How to Clean 78 Rpm Records

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Whether you have just inherited a collection of 78rpm records or are a long-time collector, cleaning your 78rpm records is essential in order to preserve and enjoy them for many years. Here are some simple steps you can take to keep your records clean.

Skill level:
Easy

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Things you need

  • Mild hand dishwashing detergent
  • Soft washcloth or soft paintbrush
  • Distilled water
  • Lint-free cloth

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Instructions

  1. 1

    Rinse the 78rpm record with tap water, taking care not to get water on the paper label.

  2. 2

    Mix 28.4gr dishwashing detergent (a mild variety such as Ivory without additional additives) with 1 qt. of water. Apply to the record using a clean, soft washcloth or a clean paintbrush. Use light pressure to move stubborn dirt spots. Wipe the record in the direction of the grooves, never across the grooves.

  3. 3

    Rinse the record again in tap water to remove the detergent solution, again taking care not the wet the label.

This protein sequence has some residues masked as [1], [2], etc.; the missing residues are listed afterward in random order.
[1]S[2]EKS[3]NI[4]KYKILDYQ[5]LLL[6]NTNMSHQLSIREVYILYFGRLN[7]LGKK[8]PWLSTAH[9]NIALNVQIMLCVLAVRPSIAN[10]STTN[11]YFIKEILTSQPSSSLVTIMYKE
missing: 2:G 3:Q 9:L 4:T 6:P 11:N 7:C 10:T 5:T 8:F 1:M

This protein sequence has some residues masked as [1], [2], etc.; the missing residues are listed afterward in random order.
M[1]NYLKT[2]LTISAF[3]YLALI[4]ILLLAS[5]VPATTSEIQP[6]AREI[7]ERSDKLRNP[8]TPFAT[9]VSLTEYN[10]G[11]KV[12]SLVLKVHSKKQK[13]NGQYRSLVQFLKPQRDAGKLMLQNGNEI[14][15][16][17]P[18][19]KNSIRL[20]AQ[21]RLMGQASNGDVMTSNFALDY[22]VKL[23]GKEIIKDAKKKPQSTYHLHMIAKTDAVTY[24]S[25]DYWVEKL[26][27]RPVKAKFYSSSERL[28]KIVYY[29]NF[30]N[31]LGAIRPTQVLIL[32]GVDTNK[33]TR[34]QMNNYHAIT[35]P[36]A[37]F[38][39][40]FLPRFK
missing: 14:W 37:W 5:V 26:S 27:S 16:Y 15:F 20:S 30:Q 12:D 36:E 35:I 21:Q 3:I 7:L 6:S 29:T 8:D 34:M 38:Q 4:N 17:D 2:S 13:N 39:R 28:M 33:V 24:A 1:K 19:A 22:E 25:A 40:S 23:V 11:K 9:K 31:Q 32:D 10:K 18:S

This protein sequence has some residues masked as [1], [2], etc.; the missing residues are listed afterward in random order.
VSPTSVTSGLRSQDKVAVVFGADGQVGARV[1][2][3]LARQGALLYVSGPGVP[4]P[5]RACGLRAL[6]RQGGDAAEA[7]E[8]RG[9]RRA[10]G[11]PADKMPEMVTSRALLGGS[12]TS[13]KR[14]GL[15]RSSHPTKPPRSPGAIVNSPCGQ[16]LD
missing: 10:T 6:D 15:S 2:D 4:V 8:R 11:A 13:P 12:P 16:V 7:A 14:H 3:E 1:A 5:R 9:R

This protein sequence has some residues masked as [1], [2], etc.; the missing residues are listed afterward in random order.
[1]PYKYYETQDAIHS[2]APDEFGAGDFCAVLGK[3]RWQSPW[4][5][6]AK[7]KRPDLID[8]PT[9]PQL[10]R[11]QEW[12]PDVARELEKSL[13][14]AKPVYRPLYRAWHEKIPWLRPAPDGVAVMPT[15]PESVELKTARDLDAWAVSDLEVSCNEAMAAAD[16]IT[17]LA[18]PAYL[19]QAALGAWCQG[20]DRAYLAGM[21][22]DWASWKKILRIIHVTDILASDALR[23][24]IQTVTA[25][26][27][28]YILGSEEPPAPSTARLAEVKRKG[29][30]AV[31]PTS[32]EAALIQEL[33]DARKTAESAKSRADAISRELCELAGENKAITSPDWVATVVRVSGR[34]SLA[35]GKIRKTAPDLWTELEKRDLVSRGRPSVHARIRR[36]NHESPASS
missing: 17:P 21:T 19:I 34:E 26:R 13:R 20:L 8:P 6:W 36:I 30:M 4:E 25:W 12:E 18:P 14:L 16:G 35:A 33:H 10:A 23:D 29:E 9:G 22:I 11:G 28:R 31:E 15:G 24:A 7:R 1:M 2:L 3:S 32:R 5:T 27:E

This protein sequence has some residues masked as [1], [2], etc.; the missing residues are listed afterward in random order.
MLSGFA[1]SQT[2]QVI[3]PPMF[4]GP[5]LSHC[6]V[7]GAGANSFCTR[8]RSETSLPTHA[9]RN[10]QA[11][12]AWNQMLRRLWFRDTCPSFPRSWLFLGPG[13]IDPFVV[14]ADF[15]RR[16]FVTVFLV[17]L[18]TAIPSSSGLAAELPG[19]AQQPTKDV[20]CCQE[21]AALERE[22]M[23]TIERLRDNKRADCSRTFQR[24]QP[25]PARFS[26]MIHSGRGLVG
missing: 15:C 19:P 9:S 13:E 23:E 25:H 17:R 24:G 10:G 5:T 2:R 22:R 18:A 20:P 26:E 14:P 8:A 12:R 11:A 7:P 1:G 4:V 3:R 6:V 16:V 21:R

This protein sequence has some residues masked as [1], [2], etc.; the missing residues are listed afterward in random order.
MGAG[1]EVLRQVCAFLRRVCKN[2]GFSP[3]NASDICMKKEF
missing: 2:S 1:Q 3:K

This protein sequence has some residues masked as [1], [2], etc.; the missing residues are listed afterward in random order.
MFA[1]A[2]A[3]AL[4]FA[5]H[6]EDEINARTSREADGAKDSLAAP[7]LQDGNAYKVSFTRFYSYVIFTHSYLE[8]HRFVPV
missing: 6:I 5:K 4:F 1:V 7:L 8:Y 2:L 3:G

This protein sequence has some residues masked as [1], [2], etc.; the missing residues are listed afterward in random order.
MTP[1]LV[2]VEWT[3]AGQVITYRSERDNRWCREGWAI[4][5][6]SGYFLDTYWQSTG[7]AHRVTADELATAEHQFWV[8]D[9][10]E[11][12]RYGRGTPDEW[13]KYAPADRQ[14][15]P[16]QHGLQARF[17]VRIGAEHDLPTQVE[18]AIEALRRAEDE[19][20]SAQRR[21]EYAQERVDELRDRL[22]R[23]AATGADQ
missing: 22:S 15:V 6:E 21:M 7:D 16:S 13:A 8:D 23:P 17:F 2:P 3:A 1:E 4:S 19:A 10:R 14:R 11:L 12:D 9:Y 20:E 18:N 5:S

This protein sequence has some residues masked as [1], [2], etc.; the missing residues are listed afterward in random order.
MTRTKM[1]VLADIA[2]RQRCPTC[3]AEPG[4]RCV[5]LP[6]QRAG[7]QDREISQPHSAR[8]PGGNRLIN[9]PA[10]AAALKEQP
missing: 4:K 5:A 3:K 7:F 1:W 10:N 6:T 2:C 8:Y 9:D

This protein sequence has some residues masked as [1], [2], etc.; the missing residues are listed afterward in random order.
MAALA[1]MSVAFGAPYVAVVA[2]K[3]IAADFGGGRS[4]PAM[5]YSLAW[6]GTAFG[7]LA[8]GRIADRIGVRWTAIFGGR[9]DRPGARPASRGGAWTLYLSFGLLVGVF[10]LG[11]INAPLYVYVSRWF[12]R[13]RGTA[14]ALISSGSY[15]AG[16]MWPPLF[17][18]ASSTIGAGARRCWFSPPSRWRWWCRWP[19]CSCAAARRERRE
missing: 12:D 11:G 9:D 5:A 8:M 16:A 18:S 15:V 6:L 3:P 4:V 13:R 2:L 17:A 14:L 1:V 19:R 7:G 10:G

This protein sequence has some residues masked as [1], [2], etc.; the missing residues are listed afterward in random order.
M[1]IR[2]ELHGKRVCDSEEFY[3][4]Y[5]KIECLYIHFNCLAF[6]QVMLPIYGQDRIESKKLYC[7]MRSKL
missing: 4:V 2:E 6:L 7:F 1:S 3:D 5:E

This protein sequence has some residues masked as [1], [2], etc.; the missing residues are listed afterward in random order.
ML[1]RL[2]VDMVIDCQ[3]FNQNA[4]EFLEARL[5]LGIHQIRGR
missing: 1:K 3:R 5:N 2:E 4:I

4. 4

    Follow the tap water rinse with a rinse of distilled water if your tap water is hard and tends to leave spots on your dishes.

  5. 5

    Dry the clean 78rpm record by dabbing it with a clean, lint-free cloth. Do not wipe across the grooves.

  6. 6

    Let record stand in a record stand or lie flat on a lint-free cloth overnight to dry completely.

Tips and warnings

  • Special brushes and cleaners are available for 78rpm and 33 1/2 vinyl records (see Resources).
  • Many 78rpm records made before 1946 were made of shellac, which dissolves in alcohol. Unless you are sure that your record is not made of shellac, never use a product containing alcohol for cleaning your record. Many commercial LP cleaners contain alcohol--take extra caution before using these on 78rpm records.
  • Labels that are water damaged or bubbled will reduce your 78rpm record's collectable value. If the label needs cleaning, use a barely damp cloth and dry immediately, or try a kneaded eraser.
  • If your record is an Edison Diamond Disk, acetate or Hit of the Week, do not use water to clean it. Dry brush only or seek a restoration specialist in your area.

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